In this year’s GardenTech, I am fortunate to be able to invite Mr Anson Low who is the principal of the prestigious Nobleman School of Floral Design and Mr Linus Loh from Seeds by K & L to come to HortPark to put up a special floristic showcase that is quite unlike those we usually see.
When it comes to flower arrangements, most people would think it just involves putting various colourful flowers together. For a little variation, a variety of fruits can be added to get a fruit and flower basket. Not many of us would think of using edible underground plant parts, like tubers, rhizomes, bulbs, taproots and corms in flower arrangements.
The team lead by Anson and Linus did just that. In conjunction with the geophytic plants showcase at the Lifestyle Corner at HortPark, the duo and friends used various commonly encountered food geophytic plant parts for their floristic arrangements.
On Sunday (16 Aug 09), visitors to HortPark were treated to a demonstration by Anson himself where he showed everyone how easily one can put a flower arrangement together. Many participants of the session were surprised by the creativity of Anson. He then helped to conduct a guided tour where he shared with his audience the concept he has behind each arrangement that was displayed in the showflat.
Visitors to HortPark during GardenTech 2009 would be able to see how carrots can be strung up to make a vase which one can stick orchids into it.
Rhizomes of the cooking ginger and turmeric are usually stored away from sight at home. Anson and Linus gave us a fine example of how we can make a pleasing arrangement for the dinner table by using these rhizomes. They laid a bed of cooking gingers at the base and then randhomly stuck turmeric rhizomes onto the former using toothpicks. To add colour to this arrangement, single blooms of a yellow Cymbidium orchid were used and were fed via a test tube of water.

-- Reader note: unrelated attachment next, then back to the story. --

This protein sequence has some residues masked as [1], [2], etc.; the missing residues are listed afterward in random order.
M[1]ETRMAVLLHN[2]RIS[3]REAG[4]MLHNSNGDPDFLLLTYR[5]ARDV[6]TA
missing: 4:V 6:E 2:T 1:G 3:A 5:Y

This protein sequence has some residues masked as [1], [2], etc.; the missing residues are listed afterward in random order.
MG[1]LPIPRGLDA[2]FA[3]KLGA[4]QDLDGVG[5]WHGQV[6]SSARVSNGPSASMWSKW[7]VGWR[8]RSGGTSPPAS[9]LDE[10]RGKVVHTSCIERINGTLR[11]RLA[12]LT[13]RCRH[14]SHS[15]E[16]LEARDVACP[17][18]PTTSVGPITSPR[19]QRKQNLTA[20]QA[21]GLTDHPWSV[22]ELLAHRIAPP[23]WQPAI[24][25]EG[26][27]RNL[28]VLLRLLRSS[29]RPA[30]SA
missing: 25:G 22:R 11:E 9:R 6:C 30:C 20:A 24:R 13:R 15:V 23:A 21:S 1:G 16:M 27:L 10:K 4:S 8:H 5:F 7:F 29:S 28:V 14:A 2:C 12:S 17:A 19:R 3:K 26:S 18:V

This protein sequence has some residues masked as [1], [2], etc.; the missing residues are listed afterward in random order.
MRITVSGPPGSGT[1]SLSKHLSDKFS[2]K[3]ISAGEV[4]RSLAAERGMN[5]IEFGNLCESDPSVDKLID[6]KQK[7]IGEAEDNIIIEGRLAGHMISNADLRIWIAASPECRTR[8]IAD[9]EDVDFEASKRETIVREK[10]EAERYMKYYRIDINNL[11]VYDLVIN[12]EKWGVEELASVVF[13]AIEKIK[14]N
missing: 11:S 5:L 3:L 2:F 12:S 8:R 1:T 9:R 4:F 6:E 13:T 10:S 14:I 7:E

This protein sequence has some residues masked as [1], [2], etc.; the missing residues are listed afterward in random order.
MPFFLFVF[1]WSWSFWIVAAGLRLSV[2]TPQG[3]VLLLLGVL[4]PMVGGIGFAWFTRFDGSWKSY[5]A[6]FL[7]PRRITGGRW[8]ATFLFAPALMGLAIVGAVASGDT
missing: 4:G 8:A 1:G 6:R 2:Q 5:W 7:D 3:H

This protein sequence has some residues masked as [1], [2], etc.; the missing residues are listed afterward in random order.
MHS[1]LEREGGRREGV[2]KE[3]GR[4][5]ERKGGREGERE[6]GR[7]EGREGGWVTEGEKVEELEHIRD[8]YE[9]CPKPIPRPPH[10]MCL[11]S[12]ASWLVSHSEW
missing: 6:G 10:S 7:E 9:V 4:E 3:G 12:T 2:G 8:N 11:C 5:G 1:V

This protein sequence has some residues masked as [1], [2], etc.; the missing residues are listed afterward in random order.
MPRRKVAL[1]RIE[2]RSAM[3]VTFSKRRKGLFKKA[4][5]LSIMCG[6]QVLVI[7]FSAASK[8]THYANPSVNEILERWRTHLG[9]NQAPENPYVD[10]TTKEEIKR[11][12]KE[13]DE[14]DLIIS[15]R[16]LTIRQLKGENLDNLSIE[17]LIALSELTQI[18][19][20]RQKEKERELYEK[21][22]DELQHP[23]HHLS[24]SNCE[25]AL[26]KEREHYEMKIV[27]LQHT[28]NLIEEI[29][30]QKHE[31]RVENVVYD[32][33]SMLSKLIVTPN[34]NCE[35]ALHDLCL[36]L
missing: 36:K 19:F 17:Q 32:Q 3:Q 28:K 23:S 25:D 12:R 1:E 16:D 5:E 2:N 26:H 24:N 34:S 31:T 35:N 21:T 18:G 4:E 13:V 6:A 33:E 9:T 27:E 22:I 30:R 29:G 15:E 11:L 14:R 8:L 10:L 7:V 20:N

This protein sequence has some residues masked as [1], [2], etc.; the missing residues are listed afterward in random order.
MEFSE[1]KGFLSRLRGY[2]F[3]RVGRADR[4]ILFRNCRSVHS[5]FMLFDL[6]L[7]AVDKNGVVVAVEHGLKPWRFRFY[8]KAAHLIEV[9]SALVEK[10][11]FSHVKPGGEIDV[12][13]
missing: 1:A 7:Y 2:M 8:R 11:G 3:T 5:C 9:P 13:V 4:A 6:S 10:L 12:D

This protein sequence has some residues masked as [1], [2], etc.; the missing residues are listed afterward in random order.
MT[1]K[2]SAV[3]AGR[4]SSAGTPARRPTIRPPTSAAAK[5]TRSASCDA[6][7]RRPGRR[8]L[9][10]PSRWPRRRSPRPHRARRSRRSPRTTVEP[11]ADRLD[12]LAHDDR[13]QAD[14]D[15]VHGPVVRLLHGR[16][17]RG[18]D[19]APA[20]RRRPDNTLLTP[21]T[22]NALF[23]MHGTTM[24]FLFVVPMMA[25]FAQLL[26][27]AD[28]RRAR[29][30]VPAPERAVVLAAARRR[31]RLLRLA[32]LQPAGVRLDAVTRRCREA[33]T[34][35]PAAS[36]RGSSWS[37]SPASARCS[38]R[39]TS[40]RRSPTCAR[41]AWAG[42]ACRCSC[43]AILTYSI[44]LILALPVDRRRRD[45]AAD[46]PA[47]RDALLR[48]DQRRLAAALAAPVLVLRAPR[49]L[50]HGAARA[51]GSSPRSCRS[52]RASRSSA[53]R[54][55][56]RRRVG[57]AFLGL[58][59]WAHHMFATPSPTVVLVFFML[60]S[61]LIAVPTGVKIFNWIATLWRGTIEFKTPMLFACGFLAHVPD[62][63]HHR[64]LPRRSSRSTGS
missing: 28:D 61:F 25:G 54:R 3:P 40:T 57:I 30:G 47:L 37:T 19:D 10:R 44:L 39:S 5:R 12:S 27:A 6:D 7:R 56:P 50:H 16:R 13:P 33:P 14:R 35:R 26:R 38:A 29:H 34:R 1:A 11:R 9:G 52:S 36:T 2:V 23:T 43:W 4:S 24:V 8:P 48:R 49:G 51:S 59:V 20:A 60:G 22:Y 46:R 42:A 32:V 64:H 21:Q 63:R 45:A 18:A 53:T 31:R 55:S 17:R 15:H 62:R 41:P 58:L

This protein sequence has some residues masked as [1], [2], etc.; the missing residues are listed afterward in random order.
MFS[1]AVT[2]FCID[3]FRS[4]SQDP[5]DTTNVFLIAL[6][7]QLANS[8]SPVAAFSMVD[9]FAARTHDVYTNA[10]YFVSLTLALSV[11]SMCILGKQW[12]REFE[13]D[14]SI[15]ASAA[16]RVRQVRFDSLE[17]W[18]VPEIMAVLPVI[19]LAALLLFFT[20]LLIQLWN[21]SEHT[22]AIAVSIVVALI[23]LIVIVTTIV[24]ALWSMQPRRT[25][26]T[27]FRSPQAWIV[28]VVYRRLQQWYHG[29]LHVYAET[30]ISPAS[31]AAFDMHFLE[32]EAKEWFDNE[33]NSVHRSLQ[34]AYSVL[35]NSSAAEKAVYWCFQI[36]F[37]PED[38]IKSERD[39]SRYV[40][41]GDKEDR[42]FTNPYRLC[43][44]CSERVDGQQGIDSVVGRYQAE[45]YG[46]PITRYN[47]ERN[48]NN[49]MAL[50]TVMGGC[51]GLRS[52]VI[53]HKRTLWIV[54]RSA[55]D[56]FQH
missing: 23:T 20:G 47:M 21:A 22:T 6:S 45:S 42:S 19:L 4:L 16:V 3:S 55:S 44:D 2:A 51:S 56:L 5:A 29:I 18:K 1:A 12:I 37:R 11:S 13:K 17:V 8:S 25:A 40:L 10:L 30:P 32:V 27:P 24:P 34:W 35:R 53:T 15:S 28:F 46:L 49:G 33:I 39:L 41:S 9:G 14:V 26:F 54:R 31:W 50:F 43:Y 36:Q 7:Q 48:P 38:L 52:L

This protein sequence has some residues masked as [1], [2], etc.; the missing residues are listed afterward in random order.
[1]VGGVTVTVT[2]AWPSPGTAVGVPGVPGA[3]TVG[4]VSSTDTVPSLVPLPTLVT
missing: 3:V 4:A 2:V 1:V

Bulbs such as those of the onion, garlic and edible lily can also be used to complement flower arrangements. Onions and garlic, which are both tunicated bulbs, were laid as a carpet at the base of two flower arrangements. On the same note, my team exercised a little bit of our creativity by making a circle using dried edible lily bulb scales and fresh bulbs around one of the flower arrangements done by Anson and Linus.
Corms like cocoyams, stem tubers such as potatoes and root tubers of the sweet potato can also be used to complement our usual floristic creations as shown in the picture above. It is important to choose intact and undamaged geophytic plant parts for such work so that they look good and not emit a foul smell over time.